Can ‘schizophrenia’ diagnosis be divorced from social contexts?

Raza Griffiths, Service User Campaigner and Trainer

Some years ago, I was in a desperate situation and was rushed off to hospital after I collapsed, unannounced and without appointment, on my doctor's surgery floor. I told her the moon had been talking to me and directing me to do things that were placing my health and wellbeing at risk. This had been going on for some time and I found my feet were running me quickly to my doctor after a particularly frightening incident in which I had a narrow escape. My doctor immediately arranged for me to be taken to the local inpatient ward where I was interviewed by a ward psychiatrist and became fascinated by the objects in the room and her stethoscope and various metallic objects.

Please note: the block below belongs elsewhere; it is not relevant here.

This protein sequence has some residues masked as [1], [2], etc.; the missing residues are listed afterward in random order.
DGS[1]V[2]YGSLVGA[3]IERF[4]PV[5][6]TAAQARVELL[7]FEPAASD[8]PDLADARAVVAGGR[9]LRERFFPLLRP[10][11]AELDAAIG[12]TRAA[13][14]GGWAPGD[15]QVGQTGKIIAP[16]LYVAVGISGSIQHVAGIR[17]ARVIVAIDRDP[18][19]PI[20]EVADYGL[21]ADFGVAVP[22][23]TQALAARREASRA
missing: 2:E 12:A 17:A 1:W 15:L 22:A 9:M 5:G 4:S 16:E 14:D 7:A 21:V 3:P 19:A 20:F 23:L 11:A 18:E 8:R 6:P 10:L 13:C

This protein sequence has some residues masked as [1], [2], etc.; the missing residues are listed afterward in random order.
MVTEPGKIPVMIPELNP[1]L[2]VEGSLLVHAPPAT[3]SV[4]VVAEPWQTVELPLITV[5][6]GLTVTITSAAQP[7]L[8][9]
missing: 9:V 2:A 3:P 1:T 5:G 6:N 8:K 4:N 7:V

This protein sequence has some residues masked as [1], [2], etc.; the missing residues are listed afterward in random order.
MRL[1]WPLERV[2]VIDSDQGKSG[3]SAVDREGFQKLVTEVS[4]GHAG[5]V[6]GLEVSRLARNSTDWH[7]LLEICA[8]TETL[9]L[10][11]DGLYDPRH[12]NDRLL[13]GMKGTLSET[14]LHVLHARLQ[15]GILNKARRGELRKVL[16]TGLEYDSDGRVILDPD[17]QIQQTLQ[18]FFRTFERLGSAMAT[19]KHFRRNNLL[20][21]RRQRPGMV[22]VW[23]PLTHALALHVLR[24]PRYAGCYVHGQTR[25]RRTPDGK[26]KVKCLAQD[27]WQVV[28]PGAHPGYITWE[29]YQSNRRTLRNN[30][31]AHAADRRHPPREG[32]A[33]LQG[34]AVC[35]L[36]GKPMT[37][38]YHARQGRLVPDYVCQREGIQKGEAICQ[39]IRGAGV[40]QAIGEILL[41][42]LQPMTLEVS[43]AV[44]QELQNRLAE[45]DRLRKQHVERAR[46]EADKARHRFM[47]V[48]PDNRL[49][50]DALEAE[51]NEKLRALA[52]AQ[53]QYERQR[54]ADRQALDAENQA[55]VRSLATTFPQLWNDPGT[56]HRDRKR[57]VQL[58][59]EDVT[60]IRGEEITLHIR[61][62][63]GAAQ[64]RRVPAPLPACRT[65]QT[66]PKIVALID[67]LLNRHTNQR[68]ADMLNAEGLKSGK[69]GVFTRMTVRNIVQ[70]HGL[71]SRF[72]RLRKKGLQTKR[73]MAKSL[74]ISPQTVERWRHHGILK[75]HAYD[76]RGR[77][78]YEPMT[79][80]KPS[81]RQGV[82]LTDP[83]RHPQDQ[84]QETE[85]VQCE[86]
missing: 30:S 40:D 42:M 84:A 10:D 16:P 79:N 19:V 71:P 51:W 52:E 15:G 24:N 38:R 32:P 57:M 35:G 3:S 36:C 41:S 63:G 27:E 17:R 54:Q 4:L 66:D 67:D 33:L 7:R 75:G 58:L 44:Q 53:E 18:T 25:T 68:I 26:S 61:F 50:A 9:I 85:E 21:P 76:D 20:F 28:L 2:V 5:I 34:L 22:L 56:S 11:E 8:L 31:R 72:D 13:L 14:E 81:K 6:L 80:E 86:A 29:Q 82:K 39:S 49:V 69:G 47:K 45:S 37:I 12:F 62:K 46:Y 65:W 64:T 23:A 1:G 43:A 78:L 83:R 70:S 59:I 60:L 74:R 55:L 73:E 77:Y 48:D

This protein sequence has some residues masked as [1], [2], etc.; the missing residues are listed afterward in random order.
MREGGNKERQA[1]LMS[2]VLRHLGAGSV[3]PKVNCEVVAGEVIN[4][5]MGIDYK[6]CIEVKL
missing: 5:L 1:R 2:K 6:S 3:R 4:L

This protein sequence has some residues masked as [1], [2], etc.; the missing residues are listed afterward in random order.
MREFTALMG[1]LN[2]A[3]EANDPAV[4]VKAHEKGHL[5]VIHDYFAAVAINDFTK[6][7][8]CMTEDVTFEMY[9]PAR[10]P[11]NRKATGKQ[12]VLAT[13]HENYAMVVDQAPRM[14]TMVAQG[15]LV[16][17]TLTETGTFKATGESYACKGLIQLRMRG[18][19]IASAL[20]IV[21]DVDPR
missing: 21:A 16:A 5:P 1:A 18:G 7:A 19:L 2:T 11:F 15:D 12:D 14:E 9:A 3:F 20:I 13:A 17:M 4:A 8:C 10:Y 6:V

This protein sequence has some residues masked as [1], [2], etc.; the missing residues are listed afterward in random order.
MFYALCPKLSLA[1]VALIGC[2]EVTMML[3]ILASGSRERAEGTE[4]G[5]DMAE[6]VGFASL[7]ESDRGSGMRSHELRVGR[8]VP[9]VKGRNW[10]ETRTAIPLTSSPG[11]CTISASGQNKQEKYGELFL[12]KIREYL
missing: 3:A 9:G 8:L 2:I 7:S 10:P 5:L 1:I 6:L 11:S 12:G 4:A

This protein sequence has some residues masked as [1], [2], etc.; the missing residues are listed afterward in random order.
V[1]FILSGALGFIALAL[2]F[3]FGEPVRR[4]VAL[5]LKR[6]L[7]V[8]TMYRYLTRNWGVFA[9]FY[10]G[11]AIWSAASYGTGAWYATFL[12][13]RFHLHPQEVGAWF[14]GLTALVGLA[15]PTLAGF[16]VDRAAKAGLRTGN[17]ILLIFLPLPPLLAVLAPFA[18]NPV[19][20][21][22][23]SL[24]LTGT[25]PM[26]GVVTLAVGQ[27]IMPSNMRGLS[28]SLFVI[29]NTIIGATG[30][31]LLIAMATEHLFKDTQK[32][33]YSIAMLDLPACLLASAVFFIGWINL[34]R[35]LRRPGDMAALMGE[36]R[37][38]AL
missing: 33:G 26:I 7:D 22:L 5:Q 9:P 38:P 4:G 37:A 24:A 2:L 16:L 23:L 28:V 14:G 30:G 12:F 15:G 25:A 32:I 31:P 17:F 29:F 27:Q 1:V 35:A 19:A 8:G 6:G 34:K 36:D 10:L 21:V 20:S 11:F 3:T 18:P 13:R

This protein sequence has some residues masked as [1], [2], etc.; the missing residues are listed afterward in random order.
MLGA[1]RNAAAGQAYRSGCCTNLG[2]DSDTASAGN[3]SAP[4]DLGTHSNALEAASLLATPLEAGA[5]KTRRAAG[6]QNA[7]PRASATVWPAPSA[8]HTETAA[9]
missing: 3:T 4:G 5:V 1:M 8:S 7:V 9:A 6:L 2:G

My doctor gave me various mental health labels. "Let's see if the labels fit," I said to her in response. I had a vague understanding that I was being evaluated and labelled. She told me I had what was called ‘schizophrenia’ by the professionals.

However, my mother, who is an articulate and sharp-elbowed person who had recently trained as a counsellor, was concerned at this diagnosis and the effect it might have on my long term life prospects. She asked the professionals for this diagnosis to be changed and I was then given what I later learnt is sometimes seen as being a slightly less (though not always much less) socially damaging diagnosis of bi-polar manic depression. 

I wonder if this would have happened, say, if my mother, who like me is from a south Asian background, had been less sharp elbowed or not spoken fluent English. And what does it say about the degree of objectivity of making a diagnosis? Can this process ever be divorced from a social context which is governed by prevailing unequal power dynamics (of knowledge, professional status, class, ethnicity, gender, sexual orientation etc.)?